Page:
I also love Vicky, who was instinctively wonderful when I came. Not intrusive. Not spouting platitudes. Gentle, kind, on the ball. She did all she could do, and yet, it was not enough. Not because there was anything else she could've done. Simply because nothing, then, could've been enough. It was my mistake-- doing things that used to make me happy when nothing could make me happy. I poisoned the well.

And so this is principly why my left leg is waxed below the knee while my right one is not. I was using the home kit, and then the virus I contracted sometime Friday really went to town, and so I didn't have the lung capacity to deal with the other leg. Maybe this weekend. But I was using the home kit largely because the activation energy for making an appointment with Vicky has grown for me since A died. Oh, I still go. I am not suicidal enough to attempt bikini waxing by myself. (I went before the Cub was born, for example-- guessed the right week in my modified bedrest saga and everything. Made for a much easier self-care while living on the NICU couch afterwards, let me tell you.) And I take my face to Vicky once in a while too. But I used to go more frequently, I think. At least it feels like I did. Once I am there, I am good. It's just there is a higher and steeper wall to climb in picking up the phone to call for an appointment.

Well, since we are being this honest, there's likely another reason I am not eager to see Vicky these days. I am huge, again. And this time, there is no excuse in progress. I am trying to be nice to my body. I understand that most of these offending pounds tell the story of pregnancies and hormonal upheavals they bring with and leave behind. But it doesn't make me happy to see it. And so I wear mostly pants. And I avoid putting myself in a position where I have to face the heft unnecessarily. Which is, of course, a very debatable point. What is unnecessarily? And I don't really know how much of what I put into this word is just the heft, just my discomfort at being this large, at being this uncomfortable in my body, and how much is the bereavement, still.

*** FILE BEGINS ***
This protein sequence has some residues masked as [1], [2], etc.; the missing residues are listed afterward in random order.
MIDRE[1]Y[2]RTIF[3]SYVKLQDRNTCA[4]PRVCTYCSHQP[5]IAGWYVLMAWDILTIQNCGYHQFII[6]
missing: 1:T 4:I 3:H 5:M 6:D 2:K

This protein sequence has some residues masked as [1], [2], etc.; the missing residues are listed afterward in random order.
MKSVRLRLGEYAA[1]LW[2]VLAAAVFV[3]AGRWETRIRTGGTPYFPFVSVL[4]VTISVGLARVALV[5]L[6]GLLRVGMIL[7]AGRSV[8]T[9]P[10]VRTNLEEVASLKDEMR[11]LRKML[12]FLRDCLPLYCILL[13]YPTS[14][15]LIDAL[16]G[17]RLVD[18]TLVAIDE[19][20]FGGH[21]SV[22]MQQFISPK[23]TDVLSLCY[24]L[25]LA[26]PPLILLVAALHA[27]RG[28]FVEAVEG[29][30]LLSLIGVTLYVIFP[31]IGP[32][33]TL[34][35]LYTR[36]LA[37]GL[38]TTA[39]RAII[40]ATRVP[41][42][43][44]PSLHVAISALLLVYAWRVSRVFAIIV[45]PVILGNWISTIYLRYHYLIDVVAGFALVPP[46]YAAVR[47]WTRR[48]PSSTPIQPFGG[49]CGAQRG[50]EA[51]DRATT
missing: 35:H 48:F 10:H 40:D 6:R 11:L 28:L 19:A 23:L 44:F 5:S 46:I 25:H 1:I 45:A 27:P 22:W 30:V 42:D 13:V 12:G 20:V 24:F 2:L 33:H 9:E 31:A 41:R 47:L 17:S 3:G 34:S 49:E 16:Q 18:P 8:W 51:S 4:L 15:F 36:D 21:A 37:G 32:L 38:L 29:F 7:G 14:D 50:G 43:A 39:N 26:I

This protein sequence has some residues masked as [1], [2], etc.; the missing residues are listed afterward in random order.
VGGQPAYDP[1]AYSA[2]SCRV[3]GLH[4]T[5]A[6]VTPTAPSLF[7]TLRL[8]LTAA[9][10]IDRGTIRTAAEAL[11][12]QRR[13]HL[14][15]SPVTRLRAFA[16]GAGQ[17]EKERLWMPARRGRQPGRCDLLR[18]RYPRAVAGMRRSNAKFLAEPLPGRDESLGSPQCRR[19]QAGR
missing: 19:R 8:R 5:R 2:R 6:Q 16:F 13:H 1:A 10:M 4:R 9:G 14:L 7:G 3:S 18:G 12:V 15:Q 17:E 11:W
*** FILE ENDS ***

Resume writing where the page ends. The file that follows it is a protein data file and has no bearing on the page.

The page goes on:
photo by Meredith_Farmer

What about you? What are your habits of self-care? Have they changed in your bereavement? What do you miss? What is new, in the after?


This post is a part of The Body Shop at Glow in the Woods -- a month of themed reflections and memes that explore what we do in an effort to occupy these physical selves with grace after babyloss.